Accurate and efficient product classification is significant for E-commerce applications, as it enables various downstream tasks such as recommendation, retrieval, and pricing. Items often contain textual and visual information, and utilizing both modalities usually outperforms classification utilizing either mode alone. In this paper we describe our methodology and results for the SIGIR eCom Rakuten Data Challenge. We employ a dual attention technique to model image-text relationships using pretrained language and image embeddings. While dual attention has been widely used for Visual Question Answering(VQA) tasks, ours is the first attempt to apply the concept for multimodal classification.
In this paper, we address the problem of dataset quality in the context of Machine Learning (ML)-based critical systems. We briefly analyse the applicability of some existing standards dealing with data and show that the specificities of the ML context are neither properly captured nor taken into ac-count. As a first answer to this concerning situation, we propose a dataset specification and verification process, and apply it on a signal recognition system from the railway domain. In addi-tion, we also give a list of recommendations for the collection and management of datasets. This work is one step towards the dataset engineering process that will be required for ML to be used on safety critical systems.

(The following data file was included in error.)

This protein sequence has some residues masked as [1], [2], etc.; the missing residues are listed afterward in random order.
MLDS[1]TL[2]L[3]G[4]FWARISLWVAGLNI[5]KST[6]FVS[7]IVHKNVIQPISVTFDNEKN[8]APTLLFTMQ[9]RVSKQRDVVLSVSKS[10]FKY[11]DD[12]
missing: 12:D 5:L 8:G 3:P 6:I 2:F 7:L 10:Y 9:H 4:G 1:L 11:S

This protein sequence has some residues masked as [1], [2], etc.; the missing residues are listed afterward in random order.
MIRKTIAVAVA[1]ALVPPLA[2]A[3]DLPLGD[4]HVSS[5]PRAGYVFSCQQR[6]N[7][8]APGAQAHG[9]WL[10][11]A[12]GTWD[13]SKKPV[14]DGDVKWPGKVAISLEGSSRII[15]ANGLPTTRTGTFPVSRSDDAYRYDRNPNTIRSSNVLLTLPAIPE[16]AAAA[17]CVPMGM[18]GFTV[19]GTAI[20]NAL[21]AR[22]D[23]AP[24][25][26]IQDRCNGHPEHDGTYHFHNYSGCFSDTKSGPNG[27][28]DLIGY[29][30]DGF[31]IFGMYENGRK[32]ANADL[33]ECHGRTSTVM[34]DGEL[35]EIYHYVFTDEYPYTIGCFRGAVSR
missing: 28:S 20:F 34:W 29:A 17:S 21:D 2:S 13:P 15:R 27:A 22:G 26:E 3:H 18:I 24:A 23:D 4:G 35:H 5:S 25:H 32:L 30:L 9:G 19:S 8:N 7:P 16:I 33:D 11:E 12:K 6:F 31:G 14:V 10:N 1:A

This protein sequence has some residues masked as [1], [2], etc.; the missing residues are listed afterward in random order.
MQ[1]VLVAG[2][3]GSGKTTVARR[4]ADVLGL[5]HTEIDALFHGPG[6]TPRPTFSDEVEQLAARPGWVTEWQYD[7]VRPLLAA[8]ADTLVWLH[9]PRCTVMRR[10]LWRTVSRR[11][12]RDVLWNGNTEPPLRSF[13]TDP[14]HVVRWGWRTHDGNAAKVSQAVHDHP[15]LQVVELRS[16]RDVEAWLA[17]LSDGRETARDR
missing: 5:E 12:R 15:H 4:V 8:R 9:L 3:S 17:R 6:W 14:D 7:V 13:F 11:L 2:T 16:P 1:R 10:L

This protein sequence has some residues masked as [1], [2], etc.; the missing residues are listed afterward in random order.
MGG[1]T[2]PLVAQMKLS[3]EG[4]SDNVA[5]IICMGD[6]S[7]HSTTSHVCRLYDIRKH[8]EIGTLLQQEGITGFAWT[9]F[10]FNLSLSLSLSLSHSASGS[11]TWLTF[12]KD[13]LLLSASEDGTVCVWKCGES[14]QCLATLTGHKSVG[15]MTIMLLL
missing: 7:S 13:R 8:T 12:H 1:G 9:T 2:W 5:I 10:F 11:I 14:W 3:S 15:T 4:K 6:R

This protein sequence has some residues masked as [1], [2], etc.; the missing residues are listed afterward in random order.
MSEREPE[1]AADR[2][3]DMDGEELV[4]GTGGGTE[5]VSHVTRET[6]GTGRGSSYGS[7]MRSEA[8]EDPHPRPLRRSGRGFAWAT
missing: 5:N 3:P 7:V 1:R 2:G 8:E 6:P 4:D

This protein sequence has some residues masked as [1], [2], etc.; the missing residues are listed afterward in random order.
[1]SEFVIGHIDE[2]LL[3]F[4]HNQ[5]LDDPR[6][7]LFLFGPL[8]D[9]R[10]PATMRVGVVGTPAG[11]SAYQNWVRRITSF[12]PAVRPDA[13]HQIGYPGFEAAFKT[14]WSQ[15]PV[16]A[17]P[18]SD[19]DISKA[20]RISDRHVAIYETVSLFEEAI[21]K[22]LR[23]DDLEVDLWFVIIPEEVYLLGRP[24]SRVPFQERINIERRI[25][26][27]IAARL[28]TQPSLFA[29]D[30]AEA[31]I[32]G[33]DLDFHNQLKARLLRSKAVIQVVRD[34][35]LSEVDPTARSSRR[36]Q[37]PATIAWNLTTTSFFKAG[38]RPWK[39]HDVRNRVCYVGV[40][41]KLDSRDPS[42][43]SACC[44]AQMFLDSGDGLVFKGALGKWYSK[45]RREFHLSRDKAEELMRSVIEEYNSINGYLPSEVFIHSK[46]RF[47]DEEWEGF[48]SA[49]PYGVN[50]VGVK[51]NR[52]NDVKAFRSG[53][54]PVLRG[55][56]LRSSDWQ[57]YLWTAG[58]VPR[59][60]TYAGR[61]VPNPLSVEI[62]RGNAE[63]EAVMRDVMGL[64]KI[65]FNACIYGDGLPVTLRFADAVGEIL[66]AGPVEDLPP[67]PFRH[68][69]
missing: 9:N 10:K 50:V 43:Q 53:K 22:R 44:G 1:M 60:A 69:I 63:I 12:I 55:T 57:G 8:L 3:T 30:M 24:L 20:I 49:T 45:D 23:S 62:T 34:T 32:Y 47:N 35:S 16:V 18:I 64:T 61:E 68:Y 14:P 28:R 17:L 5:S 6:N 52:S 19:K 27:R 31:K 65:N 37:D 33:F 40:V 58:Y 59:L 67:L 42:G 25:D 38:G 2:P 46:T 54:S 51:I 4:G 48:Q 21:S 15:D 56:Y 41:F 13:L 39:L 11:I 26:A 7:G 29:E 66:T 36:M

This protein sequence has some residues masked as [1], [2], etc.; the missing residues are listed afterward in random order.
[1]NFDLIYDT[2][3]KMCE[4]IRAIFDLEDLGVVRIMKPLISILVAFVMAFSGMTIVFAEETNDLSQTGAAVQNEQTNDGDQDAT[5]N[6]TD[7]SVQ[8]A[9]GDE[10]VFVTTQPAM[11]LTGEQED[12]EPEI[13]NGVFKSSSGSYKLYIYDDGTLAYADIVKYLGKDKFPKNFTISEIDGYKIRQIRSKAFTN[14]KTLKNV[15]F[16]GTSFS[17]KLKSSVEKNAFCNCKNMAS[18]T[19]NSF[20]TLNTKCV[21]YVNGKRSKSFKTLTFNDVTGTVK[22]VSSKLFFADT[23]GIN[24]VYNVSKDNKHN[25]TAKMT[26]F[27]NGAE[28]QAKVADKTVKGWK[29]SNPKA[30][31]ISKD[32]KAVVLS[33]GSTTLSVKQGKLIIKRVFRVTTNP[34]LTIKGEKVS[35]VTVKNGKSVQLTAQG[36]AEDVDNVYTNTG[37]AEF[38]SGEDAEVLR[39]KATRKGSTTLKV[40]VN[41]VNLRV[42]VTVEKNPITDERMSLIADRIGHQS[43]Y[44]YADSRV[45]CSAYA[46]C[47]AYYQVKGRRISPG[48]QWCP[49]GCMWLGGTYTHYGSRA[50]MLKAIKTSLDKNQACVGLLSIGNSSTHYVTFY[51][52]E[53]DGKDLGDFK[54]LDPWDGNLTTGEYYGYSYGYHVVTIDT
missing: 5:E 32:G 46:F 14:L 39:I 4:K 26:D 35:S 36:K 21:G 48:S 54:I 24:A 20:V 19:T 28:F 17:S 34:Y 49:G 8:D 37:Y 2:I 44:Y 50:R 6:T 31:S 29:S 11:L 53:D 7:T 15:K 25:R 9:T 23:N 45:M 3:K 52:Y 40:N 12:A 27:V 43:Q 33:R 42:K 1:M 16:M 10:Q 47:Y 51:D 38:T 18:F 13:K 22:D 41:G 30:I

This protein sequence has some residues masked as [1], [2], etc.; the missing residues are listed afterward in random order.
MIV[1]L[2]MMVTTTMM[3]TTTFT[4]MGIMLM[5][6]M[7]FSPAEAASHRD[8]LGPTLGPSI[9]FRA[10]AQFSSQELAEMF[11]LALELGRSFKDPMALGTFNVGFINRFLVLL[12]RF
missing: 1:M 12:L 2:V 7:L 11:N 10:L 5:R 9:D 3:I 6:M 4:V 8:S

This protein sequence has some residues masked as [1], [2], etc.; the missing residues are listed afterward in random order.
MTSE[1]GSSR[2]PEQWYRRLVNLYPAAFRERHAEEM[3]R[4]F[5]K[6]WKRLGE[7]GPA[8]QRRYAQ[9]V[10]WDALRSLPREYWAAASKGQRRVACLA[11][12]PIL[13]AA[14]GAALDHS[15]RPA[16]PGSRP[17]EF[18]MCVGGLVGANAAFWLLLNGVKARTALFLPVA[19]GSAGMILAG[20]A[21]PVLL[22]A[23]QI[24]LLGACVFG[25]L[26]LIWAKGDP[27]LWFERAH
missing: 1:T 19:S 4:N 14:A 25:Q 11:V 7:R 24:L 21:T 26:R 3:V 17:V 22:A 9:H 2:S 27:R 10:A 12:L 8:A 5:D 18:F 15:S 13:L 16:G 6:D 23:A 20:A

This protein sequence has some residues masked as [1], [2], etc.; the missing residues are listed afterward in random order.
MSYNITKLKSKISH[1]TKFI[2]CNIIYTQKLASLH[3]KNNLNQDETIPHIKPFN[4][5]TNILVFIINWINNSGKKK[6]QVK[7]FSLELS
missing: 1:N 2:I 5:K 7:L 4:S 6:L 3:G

We propose minimum regret search (MRS), a novel acquisition function for Bayesian optimization. MRS bears similarities with information-theoretic approaches such as entropy search (ES). However, while ES aims in each query at maximizing the information gain with respect to the global maximum, MRS aims at minimizing the expected simple regret of its ultimate recommendation for the optimum. While empirically ES and MRS perform similar in most of the cases, MRS produces fewer outliers with high simple regret than ES. We provide empirical results both for a synthetic single-task optimization problem as well as for a simulated multi-task robotic control problem.
Ordinal data is omnipresent in almost all multiuser-generated feedback - questionnaires, preferences etc. This paper investigates modelling of ordinal data with Gaussian restricted Boltzmann machines (RBMs). In particular, we present the model architecture, learning and inference procedures for both vector-variate and matrix-variate ordinal data. We show that our model is able to capture latent opinion profile of citizens around the world, and is competitive against state-of-art collaborative filtering techniques on large-scale public datasets. The model thus has the potential to extend application of RBMs to diverse domains such as recommendation systems, product reviews and expert assessments.